Sommet de la Terre : la nature tire le signal d'alarme

Nous avons vu récemment à l'oeuvre la puissance destructrice de la nature. Alors que beaucoup des chefs d'Etat de la planète se retrouvent au Sommet de la Terre à Johannesburg pour discuter des menaces qui pèsent sur notre environnement, de nombreuses régions du monde subissent inondations, sécheresses, mauvaises récoltes, feux de forêt ou même de nouvelles maladies. La relation de l'homme avec la nature est un thème aussi vieux que l'espèce humaine, mais elle évolue de manière complexe. Il faut que le Sommet de la Terre reconnaisse la nécessité de plus de recherche scientifique et de davantage de coopération internationale.

Inondations et sécheresses ont existé de tout temps, mais leur fréquence, leur intensité et leur impact économique va croissant depuis plusieurs années. Les demandes d'indemnisation pour catastrophe naturelle ont atteint des sommets durant les années 1990, ce qui laisse à penser que leur coût social va grandissant. Les dégâts dus à des phénomènes climatiques exacerbés comme El Niño en 1997-98 ont joué un rôle majeur dans les récentes crises économiques. L'Indonésie et l'Equateur entre autres, n'ont pas pu résister aux crises financières de 1997-98 qui étaient liées en partie aux dégâts causés à l'agriculture par El Niño.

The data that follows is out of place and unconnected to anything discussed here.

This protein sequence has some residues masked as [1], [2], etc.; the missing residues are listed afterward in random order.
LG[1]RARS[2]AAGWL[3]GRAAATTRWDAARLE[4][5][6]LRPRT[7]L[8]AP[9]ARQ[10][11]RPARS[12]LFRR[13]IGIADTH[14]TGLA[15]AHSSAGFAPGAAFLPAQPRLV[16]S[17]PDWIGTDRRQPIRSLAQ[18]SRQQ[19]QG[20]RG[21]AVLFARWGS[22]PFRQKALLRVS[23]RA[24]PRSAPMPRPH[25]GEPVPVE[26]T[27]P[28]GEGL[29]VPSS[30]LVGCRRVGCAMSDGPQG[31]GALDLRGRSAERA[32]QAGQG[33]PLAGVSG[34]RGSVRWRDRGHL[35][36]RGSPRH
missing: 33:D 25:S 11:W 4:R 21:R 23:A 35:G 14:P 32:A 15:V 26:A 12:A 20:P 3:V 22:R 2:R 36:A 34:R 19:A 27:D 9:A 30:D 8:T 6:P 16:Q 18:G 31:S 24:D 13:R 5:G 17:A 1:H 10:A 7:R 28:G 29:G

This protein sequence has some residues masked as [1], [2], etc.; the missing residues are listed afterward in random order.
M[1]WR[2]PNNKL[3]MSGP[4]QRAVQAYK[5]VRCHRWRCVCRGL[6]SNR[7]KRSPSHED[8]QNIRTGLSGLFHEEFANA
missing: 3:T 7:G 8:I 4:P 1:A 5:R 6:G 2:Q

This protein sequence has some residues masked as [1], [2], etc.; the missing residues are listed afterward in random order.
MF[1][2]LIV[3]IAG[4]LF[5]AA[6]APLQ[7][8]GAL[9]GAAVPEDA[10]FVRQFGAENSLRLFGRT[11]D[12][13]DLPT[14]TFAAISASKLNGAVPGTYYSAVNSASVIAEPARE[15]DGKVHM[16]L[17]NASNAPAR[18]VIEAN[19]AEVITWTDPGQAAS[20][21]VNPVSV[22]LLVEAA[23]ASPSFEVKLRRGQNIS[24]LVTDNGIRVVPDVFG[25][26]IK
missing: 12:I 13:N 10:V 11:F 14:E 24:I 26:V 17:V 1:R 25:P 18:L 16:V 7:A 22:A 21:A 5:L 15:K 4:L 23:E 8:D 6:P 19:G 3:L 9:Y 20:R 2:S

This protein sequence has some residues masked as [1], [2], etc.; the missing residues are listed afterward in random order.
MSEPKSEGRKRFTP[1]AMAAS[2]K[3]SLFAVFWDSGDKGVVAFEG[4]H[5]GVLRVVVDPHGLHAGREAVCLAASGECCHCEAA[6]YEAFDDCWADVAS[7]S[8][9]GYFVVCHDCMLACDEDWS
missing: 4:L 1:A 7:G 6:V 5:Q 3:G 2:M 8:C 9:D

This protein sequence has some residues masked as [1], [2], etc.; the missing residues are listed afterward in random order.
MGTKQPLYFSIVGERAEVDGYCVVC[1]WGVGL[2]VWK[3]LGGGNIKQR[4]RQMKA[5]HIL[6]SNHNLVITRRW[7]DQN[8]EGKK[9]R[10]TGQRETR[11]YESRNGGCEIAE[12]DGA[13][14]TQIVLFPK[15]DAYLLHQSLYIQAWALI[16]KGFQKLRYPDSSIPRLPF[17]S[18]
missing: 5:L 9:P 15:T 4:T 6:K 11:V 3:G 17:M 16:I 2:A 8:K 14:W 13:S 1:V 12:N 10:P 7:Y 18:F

Les changements climatiques sont dus notamment à la surpopulation. Essentiellement à cause des progrès de ces 200 dernières années, la population de la Terre a été multipliée par sept, passant de 900 millions en 1800 à plus de 6 milliards aujourd'hui, dont beaucoup résident dans des zones géographiques vulnérables.

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